I have known, and I know, a lot of sports writers.
Some of them have galloping egos and, in general terms, their skin is thinner than the margin for error in a Gallup poll. But that’s really the worst I can say about them. In the grand scheme of things, they’re good people. Fun people. Good-time Charlies and Charlenes with quick wits and wry, also self-deprecating, senses of humor that sometimes serve to camouflage the stresses borne of the high demands of their craft.
That’s why it pains me to discover that one among them has completely lost the plot vis-a-vis Michael Sam, the first openly gay man to participate in a Canadian Football League match.
According to a weekend tweet from Patrick Burke, co-founder of the You Can Play Project that advocates inclusiveness in sports, he received an email from one of the “prominent” flowers of sports journalism in the True North suggesting Sam’s stated claim of walking out on the Montreal Alouettes due to mental health issues is a bogus bit of business.
“Media coverage of Michael Sam shows just how far society havs (sic) to go not only on LGBT issues but on mental health issues,” Burke tweeted.
“Received one email from a prominent Canadian sports reporter who accused Mike of faking it. Despicable. Pathetic. Revolting.”
Amen to that, brother.
And let’s add arrogant, ignorant, callous, contemptible and extremely mean-spirited to the roll call. It doesn’t even come close to passing the smell test of acceptability.
Unless the reporter in question is gay, he (I assume it’s a he since there are so few prominent sports scribes on the distaff side of press row) cannot even begin to know what manner of monsters prey on Sam’s mind. And if he is gay, he’s closeted, because I know of zero openly homosexual men writing sports in Canada.
To the best of my knowledge, there are no lesbians in significant roles at any of the major daily sports sheets in the country, either. Mainstream jock journalism, as I have written on more than one occasion, is white, straight and largely male. An old boys’ club, if you will.
I’m not certain of the blogosphere. I might be it. I know I’m the sole transgender girl scribbling sports in the Great White North and it’s possible that I’m flying solo as a lesbian, as well.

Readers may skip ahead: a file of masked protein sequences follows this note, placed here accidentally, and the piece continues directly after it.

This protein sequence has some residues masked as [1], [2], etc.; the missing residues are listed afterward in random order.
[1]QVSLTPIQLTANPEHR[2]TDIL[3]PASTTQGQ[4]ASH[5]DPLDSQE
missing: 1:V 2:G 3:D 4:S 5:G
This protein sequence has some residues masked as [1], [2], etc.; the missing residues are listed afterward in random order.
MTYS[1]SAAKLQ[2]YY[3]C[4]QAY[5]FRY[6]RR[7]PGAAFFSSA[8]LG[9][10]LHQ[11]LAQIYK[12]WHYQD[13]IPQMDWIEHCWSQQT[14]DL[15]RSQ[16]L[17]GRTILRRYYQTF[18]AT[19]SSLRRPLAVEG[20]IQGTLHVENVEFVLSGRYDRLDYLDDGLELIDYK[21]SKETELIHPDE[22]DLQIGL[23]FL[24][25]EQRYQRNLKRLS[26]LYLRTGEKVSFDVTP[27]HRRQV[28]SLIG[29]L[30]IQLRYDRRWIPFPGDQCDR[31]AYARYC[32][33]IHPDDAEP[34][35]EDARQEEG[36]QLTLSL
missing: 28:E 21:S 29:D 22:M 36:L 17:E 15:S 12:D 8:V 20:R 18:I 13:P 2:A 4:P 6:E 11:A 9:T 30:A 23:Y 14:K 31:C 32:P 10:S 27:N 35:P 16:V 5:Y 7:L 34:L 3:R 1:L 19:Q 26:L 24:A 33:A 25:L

That, however, doesn’t unlock the door to Sam’s mind for me. Do I have an idea what he’s gone through and what he’s going through? You bet. I’ve been there and done that, not on as grand a scale as the now-departed Alouettes rush end, but for the longest time I was bleeding badly.
People have often asked me why I walked away from mainstream sports media after 30 years, at just 48 years of age. Simple. Same as Sam—mental health issues that I wasn’t prepared to share with anyone, not even my closest friends.
There were reasons why I seldom ran with the pack during road trips. The boys and (very few) girls would gather and have a howling good time at one watering hole or another (usually more than one, actually), but I really couldn’t handle the egos. I didn’t want to listen to more of their self-indulgent war stories and conquests, as humorous as many of them were. I didn’t feel as if I was part of the tribe. I was different. Thus, I would seek a quiet blues or jazz joint and deal with my demons in solitude.
It was such a lonely, confining place to be. At one point toward the end of my career, I experienced a massive meltdown in the Winnipeg Sun newsroom and departed in a flood of tears. I wasn’t seen, nor scarcely heard from, for three weeks. When I returned, I knew it was over. It was when, not if, I made my escape from the business.
And not a single person had a clue that I was crippled by gender identity conflict. Nobody.
So shame on the writer who says Michael Sam is faking it. He doesn’t know squat. He should out himself, but I doubt he has that kind of courage.
Patti Dawn Swansson has been writing about Winnipeg sports for more than 40 years, longer than any living being. Do not, however, assume that to mean she harbors a wealth of sports knowledge or that she’s a jock journalist of award-winning loft. It simply means she is old and comfortable at a keyboard (although arthritic fingers sometimes make typing a bit of a chore) and she apparently doesn’t know when to quit. Or she can’t quit.
She is most proud of her Q Award, presented to her in 2012 for her scribblings about the LGBT community in Victoria, B.C., and her induction into the Manitoba Sportswriters & Sportscasters Association Media Roll of Honour.